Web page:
STOPPING DIARRHEA DEATHS
The world has an urgent need for safe, effective, and affordable treatments for diarrhea and the underlying enteric infections that cause it. In 2015, more than half a million children under five years old died as a result of severe diarrhea, making it the second most common killer of young children after pneumonia.1 Without adequate prevention and treatment options, survivors of diarrhea are often left weakened and vulnerable to re-infection and other opportunistic illnesses, including pneumonia, leading to an unrelenting cycle of poverty and poor health.
Chronic diarrhea and related enteric infections are particularly dangerous for young children, whose brains and bodies are undergoing rapid growth and development. Repeated bouts of infection can lead to gut damage and a syndrome known as environmental enteric dysfunction (EED), which impedes the absorption of nutrients and weakens the immune system. EED and associated conditions, such as malnutrition, contribute to growth stunting and deficits in cognitive development and have far reaching implications for the health of families, communities, and emerging economies.2
To reduce this burden, PATH is working to expand and strengthen available tools and treatment options. This work includes:
- New drugs for Cryptosporidium infection. To address Cryptosporidium infection, one of the leading causes of moderate-to-severe diarrhea in young children, PATH is working with partners to identify and advance the most promising drug candidates. Learn more »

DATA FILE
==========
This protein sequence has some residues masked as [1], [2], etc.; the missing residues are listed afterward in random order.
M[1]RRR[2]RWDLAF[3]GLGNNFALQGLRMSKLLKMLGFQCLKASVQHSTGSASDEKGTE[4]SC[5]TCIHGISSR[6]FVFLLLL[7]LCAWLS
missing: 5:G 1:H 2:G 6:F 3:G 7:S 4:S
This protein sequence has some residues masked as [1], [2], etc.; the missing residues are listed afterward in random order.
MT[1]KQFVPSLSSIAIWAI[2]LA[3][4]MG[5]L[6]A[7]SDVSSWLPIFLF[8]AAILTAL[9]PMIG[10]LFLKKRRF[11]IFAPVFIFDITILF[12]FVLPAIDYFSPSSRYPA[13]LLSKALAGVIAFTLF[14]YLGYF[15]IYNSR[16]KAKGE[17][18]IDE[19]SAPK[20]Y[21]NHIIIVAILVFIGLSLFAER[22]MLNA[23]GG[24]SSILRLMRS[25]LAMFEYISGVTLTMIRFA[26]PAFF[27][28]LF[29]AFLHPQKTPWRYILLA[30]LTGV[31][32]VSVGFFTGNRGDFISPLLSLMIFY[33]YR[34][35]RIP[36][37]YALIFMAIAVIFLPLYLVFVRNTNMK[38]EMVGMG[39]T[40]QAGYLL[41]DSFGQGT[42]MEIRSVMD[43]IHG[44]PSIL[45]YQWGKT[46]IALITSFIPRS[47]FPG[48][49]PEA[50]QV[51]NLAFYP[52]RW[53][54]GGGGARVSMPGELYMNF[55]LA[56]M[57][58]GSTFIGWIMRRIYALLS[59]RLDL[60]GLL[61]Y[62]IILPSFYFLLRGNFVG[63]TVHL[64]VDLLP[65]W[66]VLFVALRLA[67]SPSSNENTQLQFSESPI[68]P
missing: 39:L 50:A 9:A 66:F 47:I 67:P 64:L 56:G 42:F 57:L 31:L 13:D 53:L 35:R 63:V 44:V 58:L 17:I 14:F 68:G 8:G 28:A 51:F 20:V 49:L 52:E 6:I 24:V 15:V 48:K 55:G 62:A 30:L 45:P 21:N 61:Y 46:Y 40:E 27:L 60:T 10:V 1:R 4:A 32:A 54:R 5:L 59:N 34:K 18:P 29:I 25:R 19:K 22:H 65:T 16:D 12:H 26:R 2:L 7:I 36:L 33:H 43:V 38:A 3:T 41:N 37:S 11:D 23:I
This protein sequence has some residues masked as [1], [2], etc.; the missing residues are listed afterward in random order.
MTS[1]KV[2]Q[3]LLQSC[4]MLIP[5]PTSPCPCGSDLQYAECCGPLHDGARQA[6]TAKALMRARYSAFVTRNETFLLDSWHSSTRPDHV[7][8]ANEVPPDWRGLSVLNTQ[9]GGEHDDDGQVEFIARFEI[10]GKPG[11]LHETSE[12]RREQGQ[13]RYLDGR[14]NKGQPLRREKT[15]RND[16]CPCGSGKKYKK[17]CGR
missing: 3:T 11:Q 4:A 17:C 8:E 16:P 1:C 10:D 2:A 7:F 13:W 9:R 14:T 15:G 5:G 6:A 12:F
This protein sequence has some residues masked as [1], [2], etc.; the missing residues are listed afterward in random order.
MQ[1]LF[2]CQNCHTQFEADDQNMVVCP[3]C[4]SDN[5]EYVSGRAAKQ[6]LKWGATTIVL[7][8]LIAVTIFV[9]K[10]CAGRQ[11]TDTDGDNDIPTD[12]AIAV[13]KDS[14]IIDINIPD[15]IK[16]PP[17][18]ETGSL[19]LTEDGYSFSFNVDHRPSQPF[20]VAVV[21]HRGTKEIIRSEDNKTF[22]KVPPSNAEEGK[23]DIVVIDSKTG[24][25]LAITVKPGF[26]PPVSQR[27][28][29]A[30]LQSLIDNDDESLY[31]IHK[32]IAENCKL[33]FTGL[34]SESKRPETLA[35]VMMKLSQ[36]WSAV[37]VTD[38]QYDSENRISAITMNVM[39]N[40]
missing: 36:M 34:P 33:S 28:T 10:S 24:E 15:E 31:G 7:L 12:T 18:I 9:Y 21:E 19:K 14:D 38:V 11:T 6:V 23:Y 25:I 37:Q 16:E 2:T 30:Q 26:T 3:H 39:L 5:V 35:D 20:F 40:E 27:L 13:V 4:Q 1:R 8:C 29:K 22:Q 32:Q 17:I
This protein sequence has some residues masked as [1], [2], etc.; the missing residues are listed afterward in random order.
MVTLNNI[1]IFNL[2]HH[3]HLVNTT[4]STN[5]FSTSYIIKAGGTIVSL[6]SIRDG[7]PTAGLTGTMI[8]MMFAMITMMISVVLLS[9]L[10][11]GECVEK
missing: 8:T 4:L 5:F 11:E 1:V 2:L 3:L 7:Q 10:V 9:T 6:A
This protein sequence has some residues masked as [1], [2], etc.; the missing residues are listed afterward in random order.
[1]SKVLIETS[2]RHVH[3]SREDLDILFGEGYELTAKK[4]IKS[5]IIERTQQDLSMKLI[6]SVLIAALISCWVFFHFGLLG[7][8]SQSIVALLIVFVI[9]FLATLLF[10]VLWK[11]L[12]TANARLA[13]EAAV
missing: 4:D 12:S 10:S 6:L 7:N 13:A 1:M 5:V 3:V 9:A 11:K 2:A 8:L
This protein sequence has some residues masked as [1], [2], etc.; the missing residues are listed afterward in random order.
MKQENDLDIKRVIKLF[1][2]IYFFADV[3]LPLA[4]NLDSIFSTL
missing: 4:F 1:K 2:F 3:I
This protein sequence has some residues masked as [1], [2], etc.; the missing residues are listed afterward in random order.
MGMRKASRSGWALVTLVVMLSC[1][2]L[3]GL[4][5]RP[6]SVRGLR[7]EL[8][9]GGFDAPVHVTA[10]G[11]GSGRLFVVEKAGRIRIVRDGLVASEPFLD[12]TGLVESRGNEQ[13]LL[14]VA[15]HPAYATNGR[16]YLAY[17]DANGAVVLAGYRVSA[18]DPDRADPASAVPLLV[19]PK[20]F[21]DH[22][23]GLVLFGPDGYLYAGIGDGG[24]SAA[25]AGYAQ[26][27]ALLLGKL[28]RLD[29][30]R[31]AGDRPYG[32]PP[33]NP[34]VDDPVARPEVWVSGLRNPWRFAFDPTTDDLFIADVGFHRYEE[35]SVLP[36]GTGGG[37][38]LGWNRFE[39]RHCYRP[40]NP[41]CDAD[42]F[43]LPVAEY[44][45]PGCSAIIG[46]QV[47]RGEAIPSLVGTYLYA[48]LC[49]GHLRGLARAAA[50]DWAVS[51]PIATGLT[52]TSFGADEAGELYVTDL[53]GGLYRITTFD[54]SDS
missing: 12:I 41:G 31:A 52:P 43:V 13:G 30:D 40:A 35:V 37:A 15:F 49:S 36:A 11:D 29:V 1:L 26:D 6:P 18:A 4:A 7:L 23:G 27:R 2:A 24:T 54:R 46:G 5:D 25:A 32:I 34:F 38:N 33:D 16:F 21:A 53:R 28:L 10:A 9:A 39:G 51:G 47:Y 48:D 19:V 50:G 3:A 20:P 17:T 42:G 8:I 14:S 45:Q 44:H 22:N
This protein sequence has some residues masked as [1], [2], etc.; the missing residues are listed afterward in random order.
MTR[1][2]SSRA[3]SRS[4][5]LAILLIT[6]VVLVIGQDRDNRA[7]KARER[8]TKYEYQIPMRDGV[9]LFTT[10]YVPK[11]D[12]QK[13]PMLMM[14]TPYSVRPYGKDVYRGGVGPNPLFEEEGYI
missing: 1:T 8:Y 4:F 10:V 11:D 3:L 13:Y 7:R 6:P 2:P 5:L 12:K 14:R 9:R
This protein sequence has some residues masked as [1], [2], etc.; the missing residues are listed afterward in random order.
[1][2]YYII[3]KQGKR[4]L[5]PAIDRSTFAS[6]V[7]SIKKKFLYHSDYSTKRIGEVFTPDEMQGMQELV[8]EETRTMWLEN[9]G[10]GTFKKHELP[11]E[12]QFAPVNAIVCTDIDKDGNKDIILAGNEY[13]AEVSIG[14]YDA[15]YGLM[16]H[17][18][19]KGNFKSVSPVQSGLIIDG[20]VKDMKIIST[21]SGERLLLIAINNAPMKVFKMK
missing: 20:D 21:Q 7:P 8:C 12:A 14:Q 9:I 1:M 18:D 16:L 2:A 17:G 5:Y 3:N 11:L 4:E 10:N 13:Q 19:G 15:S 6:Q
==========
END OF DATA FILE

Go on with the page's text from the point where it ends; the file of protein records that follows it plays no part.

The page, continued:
- Advancing iOWH032, a novel antisecretory drug for cholera. With partners, PATH is developing iOWH032, a first-in-class synthetic drug to treat acute secretory diarrhea. By providing faster relief of diarrhea symptoms, iOWH032 has the potential to complement oral rehydration solution (ORS) for improved patient care and decreased cost of care. Learn more »
- Convening the Symposium on Innovative Therapeutics for Cryptosporidium. New therapies are urgently needed to reduce the global burden of enteric infections such as Cryptosporidium and alleviate their long-term effects. PATH convenes a bi-annual symposium to speed progress against the Cryptosporidium parasite by highlighting opportunities for development of new treatments. Learn more »
- Cochairing the Diarrhea Innovations Group (DIG). PATH houses DIG’s efforts to defeat diarrhea and address its long-term effects through global collaboration aimed at development of new diagnostic and therapeutic technologies and approaches. Learn more »
1. Liu L, Oza S, Hogan D, et al. Global, regional, and national causes of under-5 mortality in 2000–15: an updated systematic analysis with implications for the Sustainable Development Goals. The Lancet. 388(10063);3027–3035. Available at: http://www.thelancet.com/journals/lancet/article/PIIS0140-6736(16)31593-8/abstract. Accessed January 24, 2017.
2. International Food Policy Research Institute. 2016. Global Nutrition Report 2016: From Promise to Impact: Ending Malnutrition by 2030. Washington, DC. Available at: http://www.who.int/mediacentre/factsheets/fs330/en/. Accessed July 18, 2016.